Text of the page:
2. Research the Area
One difficulty people experience when moving to a new country is a lack of knowledge of the local area. Finding amenities and services, getting around and making the most of the local attractions are all difficult when you do not know somewhere. Ideally, you should visit the area to which you are moving several times before you move so that you can acclimatize yourself with the area and find out where everything is. If this is not possible, research the area online before you leave.
3. Take Professional Advice
4. Get Out and About
Another difficulty people have when they move abroad is socializing and making friends. It is important to integrate yourself into the local community to avoid boredom and loneliness. Getting out and about in the local area is essential to help you meet new people and make friends. Try going to local bars, eating in nearby restaurants, getting to know the local shopkeepers and visiting parks and attractions in the area. Each of these venues will open opportunities to mix with people from the area.
Located in the Adriatic Sea off the coast of Puglia are the Tremiti Islands. This archipelago is made up of five small islands; Capraia, Cretaccio, Pianosa, San Domino, and San Nicola. The islands are part of the Gargano National Park which is known for its clear blue waters and solitude. The archipelago is a huge attraction for tourists and approximately 100,000 people visit them each year.
The Tremiti Islands
There are two theories of where the name ‘Tremiti’ originates. The first is that it relates to the frequent tremors felt in the area. The second theory is that it comes from the Greek word ’Trimeros. This means ‘Tree Islands’. Two of the five islands have been inhabited since the 4th century BC. Under Ferdinand IV, the king of Sicily, the islands became a colony in the 18th century. When Mussolini was the prime minister of Italy, the islands were used as a camp for deported homosexuals. The government tried to sell off parts of the islands in 2012 and this led to a big scandal. However, nobody bid on the land so the islands remained intact and the locals were kept happy.
Capraia is a small island that is uninhabited by humans. It gets its name from the wild goats that dwell on the island. It is the same size as San Nicola.
This island lies between San Nicola and San Domino. It is just a large rock in the sea and is uninhabited.
Pianosa is also uninhabited and lies away from the rest of the islands in the archipelago. In fact, it is 20 nautical miles away from the coast. It is just 250 meters wide and 700 meters long.
This is the largest of the islands in the archipelago and it has a population of approximately 250 people. It is also the closest of the islands to the Gargano Peninsula. The island is 2,600 meters in length and measures 1,700 meters across.
Approximately 150 people live on the island of San Nicola, which measure 1,600 meters across and 450 meters in width. The Benedictine monks established the Santa Maria a Mare abbey on the island in the 9th century.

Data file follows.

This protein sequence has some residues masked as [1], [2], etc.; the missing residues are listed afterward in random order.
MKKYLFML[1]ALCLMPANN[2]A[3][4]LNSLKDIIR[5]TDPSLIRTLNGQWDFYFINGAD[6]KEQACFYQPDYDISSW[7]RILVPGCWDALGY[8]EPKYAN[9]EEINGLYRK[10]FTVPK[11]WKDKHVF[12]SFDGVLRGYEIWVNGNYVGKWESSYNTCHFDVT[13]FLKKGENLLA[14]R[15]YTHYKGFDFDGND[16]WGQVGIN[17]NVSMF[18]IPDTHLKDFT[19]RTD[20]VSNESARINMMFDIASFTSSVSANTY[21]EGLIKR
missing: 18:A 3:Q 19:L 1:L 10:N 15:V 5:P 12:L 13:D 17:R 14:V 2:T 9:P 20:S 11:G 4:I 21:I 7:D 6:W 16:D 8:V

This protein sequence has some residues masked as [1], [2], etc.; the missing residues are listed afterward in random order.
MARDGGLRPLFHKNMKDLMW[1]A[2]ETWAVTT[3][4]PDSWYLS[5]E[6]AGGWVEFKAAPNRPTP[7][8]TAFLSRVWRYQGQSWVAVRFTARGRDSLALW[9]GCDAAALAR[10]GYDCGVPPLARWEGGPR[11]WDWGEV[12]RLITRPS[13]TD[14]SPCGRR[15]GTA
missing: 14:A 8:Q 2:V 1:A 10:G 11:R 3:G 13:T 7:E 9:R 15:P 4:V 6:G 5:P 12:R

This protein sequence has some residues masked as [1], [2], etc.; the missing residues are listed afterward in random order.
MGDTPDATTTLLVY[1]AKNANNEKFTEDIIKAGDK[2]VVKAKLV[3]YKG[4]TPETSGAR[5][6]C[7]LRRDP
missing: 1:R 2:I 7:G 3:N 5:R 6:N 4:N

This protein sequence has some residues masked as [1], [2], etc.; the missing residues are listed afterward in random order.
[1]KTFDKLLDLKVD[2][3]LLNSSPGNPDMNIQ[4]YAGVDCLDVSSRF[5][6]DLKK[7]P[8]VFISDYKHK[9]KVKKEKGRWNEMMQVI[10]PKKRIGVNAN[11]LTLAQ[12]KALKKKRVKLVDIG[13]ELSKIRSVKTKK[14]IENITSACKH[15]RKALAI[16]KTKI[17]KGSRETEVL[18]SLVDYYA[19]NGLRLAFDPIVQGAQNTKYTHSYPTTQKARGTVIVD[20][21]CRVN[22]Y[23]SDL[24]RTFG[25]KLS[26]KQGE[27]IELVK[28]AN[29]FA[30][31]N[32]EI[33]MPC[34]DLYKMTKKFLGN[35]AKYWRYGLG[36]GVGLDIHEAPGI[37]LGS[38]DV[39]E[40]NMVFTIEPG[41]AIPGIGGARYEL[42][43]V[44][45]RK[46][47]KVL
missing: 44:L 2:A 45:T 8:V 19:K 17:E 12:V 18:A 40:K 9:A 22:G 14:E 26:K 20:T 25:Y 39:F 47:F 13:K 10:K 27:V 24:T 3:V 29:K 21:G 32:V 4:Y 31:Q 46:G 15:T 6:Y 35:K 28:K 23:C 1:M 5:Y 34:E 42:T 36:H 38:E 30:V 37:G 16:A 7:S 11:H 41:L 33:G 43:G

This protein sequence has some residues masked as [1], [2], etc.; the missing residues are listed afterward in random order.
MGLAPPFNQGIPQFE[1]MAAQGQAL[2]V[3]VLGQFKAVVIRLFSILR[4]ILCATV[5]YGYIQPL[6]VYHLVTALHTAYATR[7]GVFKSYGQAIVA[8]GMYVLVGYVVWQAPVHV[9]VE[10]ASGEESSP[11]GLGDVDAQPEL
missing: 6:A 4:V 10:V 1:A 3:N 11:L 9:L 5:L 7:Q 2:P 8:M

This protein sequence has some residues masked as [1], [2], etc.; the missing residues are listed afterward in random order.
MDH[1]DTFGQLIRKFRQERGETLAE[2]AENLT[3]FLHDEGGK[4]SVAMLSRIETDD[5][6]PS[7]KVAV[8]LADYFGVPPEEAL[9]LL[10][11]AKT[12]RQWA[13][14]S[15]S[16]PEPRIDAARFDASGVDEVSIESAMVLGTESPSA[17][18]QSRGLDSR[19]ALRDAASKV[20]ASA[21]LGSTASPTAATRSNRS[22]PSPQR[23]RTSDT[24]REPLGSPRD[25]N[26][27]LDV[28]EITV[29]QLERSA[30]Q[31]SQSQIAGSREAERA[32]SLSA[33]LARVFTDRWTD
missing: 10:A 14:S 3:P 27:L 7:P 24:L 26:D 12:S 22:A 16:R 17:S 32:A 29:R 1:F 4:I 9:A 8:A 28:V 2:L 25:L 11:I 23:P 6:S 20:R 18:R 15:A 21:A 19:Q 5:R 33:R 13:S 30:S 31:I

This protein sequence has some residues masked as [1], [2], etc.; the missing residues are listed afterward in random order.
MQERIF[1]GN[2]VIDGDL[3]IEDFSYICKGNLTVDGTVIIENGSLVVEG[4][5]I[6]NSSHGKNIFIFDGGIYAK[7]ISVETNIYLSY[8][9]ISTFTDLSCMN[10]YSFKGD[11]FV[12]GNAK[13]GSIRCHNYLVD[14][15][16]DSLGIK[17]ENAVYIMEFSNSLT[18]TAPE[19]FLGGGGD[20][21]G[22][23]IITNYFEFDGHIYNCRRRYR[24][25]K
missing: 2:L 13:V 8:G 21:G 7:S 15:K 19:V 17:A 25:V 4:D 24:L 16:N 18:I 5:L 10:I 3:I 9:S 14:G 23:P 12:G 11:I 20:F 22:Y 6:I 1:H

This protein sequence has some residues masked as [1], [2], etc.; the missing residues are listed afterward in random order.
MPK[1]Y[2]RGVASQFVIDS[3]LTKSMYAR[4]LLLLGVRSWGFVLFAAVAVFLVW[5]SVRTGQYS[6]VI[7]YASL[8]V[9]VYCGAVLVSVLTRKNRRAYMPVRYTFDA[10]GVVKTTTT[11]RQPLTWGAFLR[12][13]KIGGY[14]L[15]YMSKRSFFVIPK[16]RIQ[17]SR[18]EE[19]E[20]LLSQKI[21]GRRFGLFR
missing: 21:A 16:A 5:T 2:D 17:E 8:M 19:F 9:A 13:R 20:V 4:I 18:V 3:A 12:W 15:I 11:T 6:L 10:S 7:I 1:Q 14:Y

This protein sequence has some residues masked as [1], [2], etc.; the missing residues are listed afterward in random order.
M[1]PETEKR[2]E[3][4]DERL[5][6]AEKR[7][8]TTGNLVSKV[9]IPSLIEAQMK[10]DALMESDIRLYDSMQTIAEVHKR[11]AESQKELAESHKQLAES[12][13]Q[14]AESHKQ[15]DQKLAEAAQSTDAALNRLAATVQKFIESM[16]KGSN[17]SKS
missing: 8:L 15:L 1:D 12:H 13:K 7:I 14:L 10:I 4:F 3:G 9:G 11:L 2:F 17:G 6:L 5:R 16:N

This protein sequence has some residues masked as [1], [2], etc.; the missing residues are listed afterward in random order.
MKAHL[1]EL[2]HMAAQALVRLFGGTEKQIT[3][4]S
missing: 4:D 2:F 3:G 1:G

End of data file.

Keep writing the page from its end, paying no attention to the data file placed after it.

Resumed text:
Located in northeast Italy, Trieste is the capital of the Friuli-Venezia Giulia region of Italy. As this region is situated between the border of Slovenia and the Adriatic Sea, the influence of Austria, Slovenia and Hungary are evident throughout the city. Here are some things to see and do during a visit to Trieste.
Piazza dell’Unita d’Italia
In the older part of the city, you will find Piazza dell’Unita d’Italia and this is the largest square in Trieste. There are many buildings of historical and architectural interest at the square and fantastic views over the harbour.
At the harbor, you will find the old port, a new port, wide boulevards and four piers. The harbour is lined with shops and cafes, so it is a great place to go for a walk, a spot of retail therapy and a bite to eat.
The Roman Theater is at the base of the San Giusto hill and was built by the Romans in the first century AD. It is now in ruins and no longer used but it is still an interesting site to visit.
Although the Grande Canale was once used for ships, it is now filled with smaller boats. It is surrounded by some beautiful buildings, including the Neoclassical San Antonio church and the San Spiridione Serbian Orthodox church. The canal is particularly spectacular at night when the street lights illuminate the water.
Castello di San Giusto
At the top of the San Giusto hill is the Castello di San Giusto. It was built as a fortress by the Habsburgs between the 15th and 17th centuries. Not only is this a historically interesting structure to visit, it also provides panoramic views over the city and the surrounding area.
The Museums of Trieste
There are three museums you should try to visit while you are in Trieste. Museo Civico Revoltella is a modern art museum that features over 800 sculptures and a thousand paintings. Museo Civico di Storia Naturale is a natural history museum, the highlight of which is a 3.6-meter fossil of a hadrosaurus found locally. Museo del Mare is a sea-themed museum featuring ship models and exhibits that tell the history of the port of Trieste.
Cattedrale di San Giusto
In the 14th century, a 6th-century church and an 11th-century church were combined to create the cathedral. Roman stonework was also added to this new building and you can see these on the campanile and doorway. A cannon left by Napoleon was used to cast the cathedral’s bell.
Italy is well-known as a country with diverse and natural beauty. Each region has its own geographical features that make it unique. Some of the most beautiful places to visit in this country are the National Parks. Although there are 24 to choose from, here are eight of the best.